First-Time Finisher: Knowing When to Take a Day Off
“Someone where in the world, someone is training when you are not. When you race him, he will beat you.”
For a while in college, I had this quote tacked onto my wall. I hoped, at the time, it would coerce me into faster workouts, extra push-ups, or a more disciplined attitude—you know, the Stuff of Champions. It’s from two-time New York Marathon winner Tom Fleming, and it’s one of the many “inspirational” (read: neurotic) quotes that drive runners into self-destruction. (Or two gold medals, as the case may be).
“Pain is weakness leaving the body.”
“There is no bad weather, just soft runners.”
No wonder so many of us end up sidelined with cracked foot bones and wandering knee caps. In an effort to follow in the footsteps of these superhuman athletes, we’re inspiring ourselves into osteoporosis.
Sorry if I sound cranky—I haven’t been running the past few days. If pain is weakness on the way out, my right hamstring is going to be truly tough by the end of this week.
It’s an inevitable point in training: The miles pile up on your weary bones, the hours of training zap your energy, and the typical aches of day-to-day jogging compound into pain.
Making the decision to take a couple days off for recuperation is never an easy one. It could get better on its own, you say. Much more noble to just run through it. Like Tom says: Everyone else is getting faster! And you’re not soft—you ran through a hurricane last week, dammit!
Eventually, though, sense has to trump these insecurities. While anyone training for the Philly Marathon has a pretty high momentum right now, it’s early momentum. The race is more than two-and-a-half months away. And I’m told there’s nothing worse than making it to the 10-week mark in training, having put in the time and effort to run 15, 16 miles at a time, only to have to watch that work (and your registration fee) whiz past you from the sidelines because of a bum IT band.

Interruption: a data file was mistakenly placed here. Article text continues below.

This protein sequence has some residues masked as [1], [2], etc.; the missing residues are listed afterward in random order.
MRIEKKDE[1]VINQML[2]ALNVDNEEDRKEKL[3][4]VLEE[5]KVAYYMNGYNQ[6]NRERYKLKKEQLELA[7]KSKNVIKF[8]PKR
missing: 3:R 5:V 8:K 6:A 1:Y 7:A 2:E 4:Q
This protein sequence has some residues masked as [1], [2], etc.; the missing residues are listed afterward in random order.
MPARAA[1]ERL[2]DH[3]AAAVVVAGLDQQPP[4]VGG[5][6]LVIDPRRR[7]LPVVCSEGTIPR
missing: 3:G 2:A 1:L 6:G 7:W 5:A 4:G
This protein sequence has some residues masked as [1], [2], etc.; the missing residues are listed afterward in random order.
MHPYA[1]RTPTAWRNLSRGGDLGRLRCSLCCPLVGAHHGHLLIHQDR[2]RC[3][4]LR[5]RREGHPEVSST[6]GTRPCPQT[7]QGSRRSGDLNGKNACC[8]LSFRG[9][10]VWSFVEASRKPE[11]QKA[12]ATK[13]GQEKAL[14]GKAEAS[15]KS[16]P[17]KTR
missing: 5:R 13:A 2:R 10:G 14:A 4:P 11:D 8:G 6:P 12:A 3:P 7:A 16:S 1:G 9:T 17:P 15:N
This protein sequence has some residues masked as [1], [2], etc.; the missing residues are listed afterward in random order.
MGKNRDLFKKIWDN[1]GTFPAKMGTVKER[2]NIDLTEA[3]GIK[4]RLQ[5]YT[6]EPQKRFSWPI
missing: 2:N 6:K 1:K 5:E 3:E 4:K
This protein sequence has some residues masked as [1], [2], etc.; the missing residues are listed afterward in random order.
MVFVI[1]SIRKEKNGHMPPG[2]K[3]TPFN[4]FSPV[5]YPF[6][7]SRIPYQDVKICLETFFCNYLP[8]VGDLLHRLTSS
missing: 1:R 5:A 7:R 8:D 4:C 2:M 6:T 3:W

(Plus, if I were to tear my hamstring tomorrow, this blog series would get boring, fast). (Editor’s note: True!)
Of course, the other catch is that nursing an injury is work in and of itself. While it’s tempting to spend your off days on the couch, runners, coaches, and all-knowing trainers agree that off days should be used productively, working to stay fit and get better. Bike. Swim. Do rehab exercises. Stretch. Stretch more. Ice. Repeat.
Not working out is work.
At the end of the day, it probably takes just as much work and discipline to let yourself heal properly as it does to run 20 miles and do sit-ups. And, of course, you do both for the same reason: There’s a race to run. Yes, somewhere in the world, someone is doing intervals while you are not. Yes, he might beat you. But in a few weeks, when you’re charging up hills and rounding out tempo runs, somewhere out there will be another runner, one who’s icing his shins, and thinking nervously about yet another runner—one like you—who’s out there getting faster than him.